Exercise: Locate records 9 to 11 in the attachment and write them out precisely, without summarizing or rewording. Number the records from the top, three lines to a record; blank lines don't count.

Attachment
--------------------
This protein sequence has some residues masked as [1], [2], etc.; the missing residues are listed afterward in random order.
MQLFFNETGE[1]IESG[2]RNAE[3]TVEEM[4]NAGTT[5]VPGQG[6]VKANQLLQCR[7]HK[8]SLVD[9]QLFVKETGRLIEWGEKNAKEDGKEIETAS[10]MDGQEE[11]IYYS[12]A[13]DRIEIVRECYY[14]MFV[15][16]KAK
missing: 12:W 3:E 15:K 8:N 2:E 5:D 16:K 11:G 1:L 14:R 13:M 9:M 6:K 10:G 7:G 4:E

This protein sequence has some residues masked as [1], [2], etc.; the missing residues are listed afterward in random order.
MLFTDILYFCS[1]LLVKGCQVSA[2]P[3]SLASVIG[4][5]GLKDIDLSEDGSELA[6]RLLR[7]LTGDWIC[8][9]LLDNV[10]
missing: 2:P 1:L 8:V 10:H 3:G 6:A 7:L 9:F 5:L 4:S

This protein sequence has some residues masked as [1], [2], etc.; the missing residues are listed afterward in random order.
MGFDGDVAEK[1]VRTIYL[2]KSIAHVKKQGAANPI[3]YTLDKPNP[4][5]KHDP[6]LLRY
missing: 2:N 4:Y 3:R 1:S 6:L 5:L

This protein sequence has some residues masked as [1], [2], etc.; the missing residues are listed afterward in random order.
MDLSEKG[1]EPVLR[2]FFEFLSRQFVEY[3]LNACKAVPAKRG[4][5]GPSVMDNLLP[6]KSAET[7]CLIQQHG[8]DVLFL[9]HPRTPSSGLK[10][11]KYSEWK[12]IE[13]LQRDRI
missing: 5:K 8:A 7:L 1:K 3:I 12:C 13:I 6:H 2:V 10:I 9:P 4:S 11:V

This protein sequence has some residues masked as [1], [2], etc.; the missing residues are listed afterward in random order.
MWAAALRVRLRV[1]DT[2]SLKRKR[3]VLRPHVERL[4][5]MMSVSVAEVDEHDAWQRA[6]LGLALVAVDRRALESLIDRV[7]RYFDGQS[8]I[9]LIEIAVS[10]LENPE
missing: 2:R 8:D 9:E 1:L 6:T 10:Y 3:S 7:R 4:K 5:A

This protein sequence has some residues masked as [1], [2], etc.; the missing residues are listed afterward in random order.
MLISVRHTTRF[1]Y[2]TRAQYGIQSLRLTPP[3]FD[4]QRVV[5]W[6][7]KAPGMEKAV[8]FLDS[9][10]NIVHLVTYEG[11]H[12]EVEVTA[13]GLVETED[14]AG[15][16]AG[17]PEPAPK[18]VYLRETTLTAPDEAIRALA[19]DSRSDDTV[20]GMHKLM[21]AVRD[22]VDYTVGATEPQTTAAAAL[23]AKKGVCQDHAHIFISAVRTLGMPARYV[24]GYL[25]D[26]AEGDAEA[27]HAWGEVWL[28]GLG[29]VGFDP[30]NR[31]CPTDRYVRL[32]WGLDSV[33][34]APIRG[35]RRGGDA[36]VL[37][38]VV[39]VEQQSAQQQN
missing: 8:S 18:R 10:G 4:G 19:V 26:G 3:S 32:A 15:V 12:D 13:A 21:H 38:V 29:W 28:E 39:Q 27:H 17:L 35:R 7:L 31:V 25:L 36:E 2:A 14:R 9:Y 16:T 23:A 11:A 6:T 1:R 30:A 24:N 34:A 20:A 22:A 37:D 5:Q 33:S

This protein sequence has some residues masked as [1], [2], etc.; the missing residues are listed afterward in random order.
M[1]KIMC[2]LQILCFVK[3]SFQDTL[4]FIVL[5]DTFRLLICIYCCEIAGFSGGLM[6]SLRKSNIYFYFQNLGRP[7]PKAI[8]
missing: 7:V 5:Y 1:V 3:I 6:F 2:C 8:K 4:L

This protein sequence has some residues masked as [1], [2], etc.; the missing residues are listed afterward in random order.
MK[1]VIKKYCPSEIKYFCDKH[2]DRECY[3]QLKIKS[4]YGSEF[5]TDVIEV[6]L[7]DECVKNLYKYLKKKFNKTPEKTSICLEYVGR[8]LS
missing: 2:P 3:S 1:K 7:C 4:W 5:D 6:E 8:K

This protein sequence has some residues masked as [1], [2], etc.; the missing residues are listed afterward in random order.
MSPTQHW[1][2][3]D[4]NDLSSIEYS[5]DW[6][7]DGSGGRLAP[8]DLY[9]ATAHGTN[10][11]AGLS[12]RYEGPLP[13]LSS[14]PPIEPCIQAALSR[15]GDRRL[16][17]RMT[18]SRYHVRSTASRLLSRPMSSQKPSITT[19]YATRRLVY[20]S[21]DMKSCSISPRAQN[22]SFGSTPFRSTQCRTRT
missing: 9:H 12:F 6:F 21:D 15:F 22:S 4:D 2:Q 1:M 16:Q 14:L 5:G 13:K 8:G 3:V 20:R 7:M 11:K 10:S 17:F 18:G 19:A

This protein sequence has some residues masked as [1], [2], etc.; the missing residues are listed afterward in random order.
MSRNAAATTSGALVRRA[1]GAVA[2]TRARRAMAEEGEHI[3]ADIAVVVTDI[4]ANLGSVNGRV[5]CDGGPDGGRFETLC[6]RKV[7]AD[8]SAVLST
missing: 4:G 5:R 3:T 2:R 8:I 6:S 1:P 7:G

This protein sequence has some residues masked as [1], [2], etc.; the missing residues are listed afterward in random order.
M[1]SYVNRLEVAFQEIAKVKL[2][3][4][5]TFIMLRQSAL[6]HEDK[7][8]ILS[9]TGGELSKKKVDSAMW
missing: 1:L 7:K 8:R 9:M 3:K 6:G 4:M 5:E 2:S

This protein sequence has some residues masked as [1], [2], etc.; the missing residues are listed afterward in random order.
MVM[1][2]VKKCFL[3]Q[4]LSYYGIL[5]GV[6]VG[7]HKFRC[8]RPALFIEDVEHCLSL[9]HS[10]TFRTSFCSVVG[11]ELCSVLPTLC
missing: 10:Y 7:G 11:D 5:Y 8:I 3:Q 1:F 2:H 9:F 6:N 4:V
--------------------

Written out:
This protein sequence has some residues masked as [1], [2], etc.; the missing residues are listed afterward in random order.
MSPTQHW[1][2][3]D[4]NDLSSIEYS[5]DW[6][7]DGSGGRLAP[8]DLY[9]ATAHGTN[10][11]AGLS[12]RYEGPLP[13]LSS[14]PPIEPCIQAALSR[15]GDRRL[16][17]RMT[18]SRYHVRSTASRLLSRPMSSQKPSITT[19]YATRRLVY[20]S[21]DMKSCSISPRAQN[22]SFGSTPFRSTQCRTRT
missing: 9:H 12:F 6:F 21:D 15:F 22:S 4:D 2:Q 1:M 16:Q 14:L 5:G 13:K 8:G 3:V 20:R 7:M 11:K 10:S 17:F 18:G 19:A

This protein sequence has some residues masked as [1], [2], etc.; the missing residues are listed afterward in random order.
MSRNAAATTSGALVRRA[1]GAVA[2]TRARRAMAEEGEHI[3]ADIAVVVTDI[4]ANLGSVNGRV[5]CDGGPDGGRFETLC[6]RKV[7]AD[8]SAVLST
missing: 4:G 5:R 3:T 2:R 8:I 6:S 1:P 7:G

This protein sequence has some residues masked as [1], [2], etc.; the missing residues are listed afterward in random order.
M[1]SYVNRLEVAFQEIAKVKL[2][3][4][5]TFIMLRQSAL[6]HEDK[7][8]ILS[9]TGGELSKKKVDSAMW
missing: 1:L 7:K 8:R 9:M 3:K 6:G 4:M 5:E 2:S